Abstract Touch and pain sensations are complementary aspects of daily life that convey crucial information about the environment while also providing protection to our body. Technological advancements in prosthesis design and control mechanisms assist amputees to regain lost function but often they have no meaningful tactile feedback or perception. In the present study, we propose a bio-inspired tactile system with a population of 23 digital afferents: 12 RA-I, 6 SA-I, and 5 nociceptors. Indeed, the functional concept of the nociceptor is implemented on the FPGA for the first time. One of the main features of biological tactile afferents is that their distal axon branches in the skin, creating complex receptive fields. Given these physiological observations, the bio-inspired afferents are randomly connected to the several neighboring mechanoreceptors with different weights to form their own receptive field. To test the performance of the proposed neuromorphic chip in sharpness detection, a robotic system with three-degree of freedom equipped with the tactile sensor indents the 3D-printed objects. Spike responses of the biomimetic afferents are then collected for analysis by rate and temporal coding algorithms. In this way, the impact of the innervation mechanism and collaboration of afferents and nociceptors on sharpness recognition are investigated. Our findings suggest that the synergy between sensory afferents and nociceptors conveys more information about tactile stimuli which in turn leads to the robustness of the proposed neuromorphic system against damage to the taxels or afferents. Moreover, it is illustrated that spiking activity of the biomimetic nociceptors is amplified as the sharpness increases which can be considered as a feedback mechanism for prosthesis protection. This neuromorphic approach advances the development of prosthesis to include the sensory feedback and to distinguish innocuous (non-painful) and noxious (painful) stimuli.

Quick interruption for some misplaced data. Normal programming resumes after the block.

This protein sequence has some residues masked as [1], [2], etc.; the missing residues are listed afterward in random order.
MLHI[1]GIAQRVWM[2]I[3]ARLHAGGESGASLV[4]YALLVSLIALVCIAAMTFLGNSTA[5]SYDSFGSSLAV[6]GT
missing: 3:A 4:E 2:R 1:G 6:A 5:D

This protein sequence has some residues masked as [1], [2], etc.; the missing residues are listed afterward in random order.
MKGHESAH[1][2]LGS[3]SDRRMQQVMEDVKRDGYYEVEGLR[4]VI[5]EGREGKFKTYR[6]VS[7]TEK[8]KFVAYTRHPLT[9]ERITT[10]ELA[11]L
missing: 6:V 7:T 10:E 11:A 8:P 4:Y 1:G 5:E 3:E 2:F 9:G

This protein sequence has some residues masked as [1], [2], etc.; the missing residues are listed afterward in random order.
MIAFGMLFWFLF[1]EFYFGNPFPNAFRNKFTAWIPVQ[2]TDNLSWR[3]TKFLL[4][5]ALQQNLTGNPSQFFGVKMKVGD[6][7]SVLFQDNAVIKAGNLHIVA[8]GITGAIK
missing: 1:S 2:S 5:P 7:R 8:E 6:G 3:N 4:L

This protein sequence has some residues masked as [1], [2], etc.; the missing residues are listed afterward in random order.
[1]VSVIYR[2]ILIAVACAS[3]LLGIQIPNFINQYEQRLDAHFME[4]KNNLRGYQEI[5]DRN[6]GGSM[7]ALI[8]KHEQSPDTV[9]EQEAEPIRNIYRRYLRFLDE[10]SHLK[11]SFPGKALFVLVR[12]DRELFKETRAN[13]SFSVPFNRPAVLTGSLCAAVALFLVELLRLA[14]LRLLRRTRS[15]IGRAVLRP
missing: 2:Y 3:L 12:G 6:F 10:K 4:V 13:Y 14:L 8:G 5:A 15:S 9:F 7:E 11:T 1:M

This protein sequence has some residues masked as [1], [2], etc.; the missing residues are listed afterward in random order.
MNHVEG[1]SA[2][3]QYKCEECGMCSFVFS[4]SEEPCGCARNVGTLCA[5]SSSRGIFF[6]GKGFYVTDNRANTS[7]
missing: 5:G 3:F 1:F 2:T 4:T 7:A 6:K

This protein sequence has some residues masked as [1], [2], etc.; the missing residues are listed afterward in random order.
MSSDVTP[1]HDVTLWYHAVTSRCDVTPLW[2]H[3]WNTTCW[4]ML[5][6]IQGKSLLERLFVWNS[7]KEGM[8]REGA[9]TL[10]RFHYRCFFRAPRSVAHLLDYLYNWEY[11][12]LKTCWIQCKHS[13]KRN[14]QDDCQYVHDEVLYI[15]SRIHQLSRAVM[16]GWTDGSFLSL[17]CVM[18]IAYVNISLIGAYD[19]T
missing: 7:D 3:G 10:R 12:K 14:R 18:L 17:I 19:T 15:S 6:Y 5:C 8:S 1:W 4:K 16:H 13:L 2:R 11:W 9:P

Scinob Kuroki ◽